The blood test company Theranos, which has received widespread acclaim for its development of a cheaper test mainly relying on finger pricks, might not be all that it’s cracked up to be. According to a report published by the Wall Street Journal, based on interviews with anonymous former Theranos employees, only a fraction of the blood samples Theranos handles are actually processed with the company’s proprietary analyzer, which the Journal’s sources referred to as the “Edison” device. The rest, according to the report, are processed with traditional machines. The article’s sources also suggest that the small samples Theranos uses, whether collected by finger stick or by venipuncture using smaller than ordinary needles, do not always produce accurate results.
Theranos released a statement Wednesday calling the report “factually and scientifically erroneous and grounded in baseless assertions by inexperienced and disgruntled former employees and industry incumbents.” The release did not address the WSJ’s reporting that only a portion of the company’s tests were actually performed on its proprietary systems. According to Theranos, the Journal declined an opportunity to try out the “Edison” devices and compare the results to those of traditional tests.
A former senior employee told the WSJ that by the end of 2014, only 15 of the company’s more than 240 offered tests were run through the “Edison” technology. Theranos disputed that claim, though it did not specify how many tests are performed with the technology.
The report said that some employees were concerned about the accuracy of Theranos’ results. Some former employees told the Journal that Theranos may have cheated on proficiency testing of its equipment, processing samples through traditional test machines instead of the “Edison” systems. In other cases, employees alleged that Theranos’ use of small blood samples, diluted for use with the traditional machinery, increased the chance of incorrect results.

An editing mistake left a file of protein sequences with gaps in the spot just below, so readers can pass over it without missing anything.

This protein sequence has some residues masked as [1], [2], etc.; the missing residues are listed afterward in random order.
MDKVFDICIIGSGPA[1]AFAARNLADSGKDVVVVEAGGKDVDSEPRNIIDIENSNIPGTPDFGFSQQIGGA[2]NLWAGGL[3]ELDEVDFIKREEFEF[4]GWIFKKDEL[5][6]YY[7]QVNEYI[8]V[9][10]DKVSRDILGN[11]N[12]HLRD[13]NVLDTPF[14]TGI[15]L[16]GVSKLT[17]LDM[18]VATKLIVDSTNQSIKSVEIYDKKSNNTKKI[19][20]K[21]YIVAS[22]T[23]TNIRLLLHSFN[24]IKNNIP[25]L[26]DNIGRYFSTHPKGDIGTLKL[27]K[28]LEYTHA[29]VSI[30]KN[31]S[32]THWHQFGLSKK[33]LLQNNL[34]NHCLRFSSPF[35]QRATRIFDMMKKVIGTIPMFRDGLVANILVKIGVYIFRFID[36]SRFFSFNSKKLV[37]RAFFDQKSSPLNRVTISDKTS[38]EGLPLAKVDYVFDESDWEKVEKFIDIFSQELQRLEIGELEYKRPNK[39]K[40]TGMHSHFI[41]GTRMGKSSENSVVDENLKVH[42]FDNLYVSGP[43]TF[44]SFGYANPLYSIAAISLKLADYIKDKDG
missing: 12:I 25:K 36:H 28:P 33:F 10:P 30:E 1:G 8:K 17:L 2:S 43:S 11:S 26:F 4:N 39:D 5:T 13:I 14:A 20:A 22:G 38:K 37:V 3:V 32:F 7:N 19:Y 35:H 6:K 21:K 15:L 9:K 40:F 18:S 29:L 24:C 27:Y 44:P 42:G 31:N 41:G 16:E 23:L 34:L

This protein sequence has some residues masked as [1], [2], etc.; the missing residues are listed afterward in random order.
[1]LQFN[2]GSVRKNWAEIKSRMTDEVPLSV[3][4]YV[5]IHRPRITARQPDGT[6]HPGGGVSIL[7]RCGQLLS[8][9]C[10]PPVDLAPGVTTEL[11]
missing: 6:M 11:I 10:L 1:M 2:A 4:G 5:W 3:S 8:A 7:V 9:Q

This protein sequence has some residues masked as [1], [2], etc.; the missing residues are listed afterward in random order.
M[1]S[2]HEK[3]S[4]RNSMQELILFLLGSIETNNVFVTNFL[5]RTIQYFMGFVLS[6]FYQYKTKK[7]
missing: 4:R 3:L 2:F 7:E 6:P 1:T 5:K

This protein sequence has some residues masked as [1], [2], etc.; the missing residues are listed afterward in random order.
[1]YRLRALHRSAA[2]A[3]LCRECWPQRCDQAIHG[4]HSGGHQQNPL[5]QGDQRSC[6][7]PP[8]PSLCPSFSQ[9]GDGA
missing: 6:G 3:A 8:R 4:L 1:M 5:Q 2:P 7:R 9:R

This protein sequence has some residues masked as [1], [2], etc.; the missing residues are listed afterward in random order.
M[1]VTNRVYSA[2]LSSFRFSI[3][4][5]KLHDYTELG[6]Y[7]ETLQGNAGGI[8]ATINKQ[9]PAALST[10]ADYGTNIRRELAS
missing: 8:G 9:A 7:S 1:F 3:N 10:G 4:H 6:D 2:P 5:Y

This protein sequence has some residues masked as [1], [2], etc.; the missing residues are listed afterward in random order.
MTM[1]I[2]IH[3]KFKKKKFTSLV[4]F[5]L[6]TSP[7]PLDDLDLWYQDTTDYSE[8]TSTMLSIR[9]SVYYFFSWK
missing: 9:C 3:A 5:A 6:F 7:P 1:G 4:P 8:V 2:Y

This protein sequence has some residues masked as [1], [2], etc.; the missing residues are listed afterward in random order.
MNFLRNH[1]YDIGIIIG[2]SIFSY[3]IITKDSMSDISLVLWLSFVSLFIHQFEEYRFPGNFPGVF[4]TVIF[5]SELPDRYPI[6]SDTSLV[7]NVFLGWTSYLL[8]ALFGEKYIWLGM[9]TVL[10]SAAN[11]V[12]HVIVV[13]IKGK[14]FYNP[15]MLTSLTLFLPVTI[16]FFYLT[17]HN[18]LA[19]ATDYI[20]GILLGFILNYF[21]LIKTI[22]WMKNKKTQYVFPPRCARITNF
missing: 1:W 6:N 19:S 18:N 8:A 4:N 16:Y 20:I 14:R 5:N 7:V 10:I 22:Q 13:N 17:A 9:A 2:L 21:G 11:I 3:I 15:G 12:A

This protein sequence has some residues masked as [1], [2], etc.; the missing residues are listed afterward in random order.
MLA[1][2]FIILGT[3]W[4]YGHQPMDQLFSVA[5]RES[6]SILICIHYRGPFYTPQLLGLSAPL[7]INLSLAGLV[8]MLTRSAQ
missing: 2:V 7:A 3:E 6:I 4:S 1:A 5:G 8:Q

Theranos has received FDA approval to perform a test for the herpes simplex virus and has submitted paperwork to approve many more, even though the company is not legally required to do so. “We received our first FDA clearance this summer based on the very proprietary systems the story is asserting don’t work, and have submitted almost 130 pre-submissions at FDA for tests run on those proprietary systems,” Theranos’s statement said.
Fortune helped bring Theranos and its founder Elizabeth Holmes to prominence in a June 2014 cover story. At the time, the company’s private investors had valued it at around $9 billion. Its board members include Henry Kissinger and William Foege, a former director of the U.S. Centers for Disease Control. David Boies, identified as the company’s outside lawyer in the Wall Street Journal, is one of the nation’s most highly-acclaimed lawyers.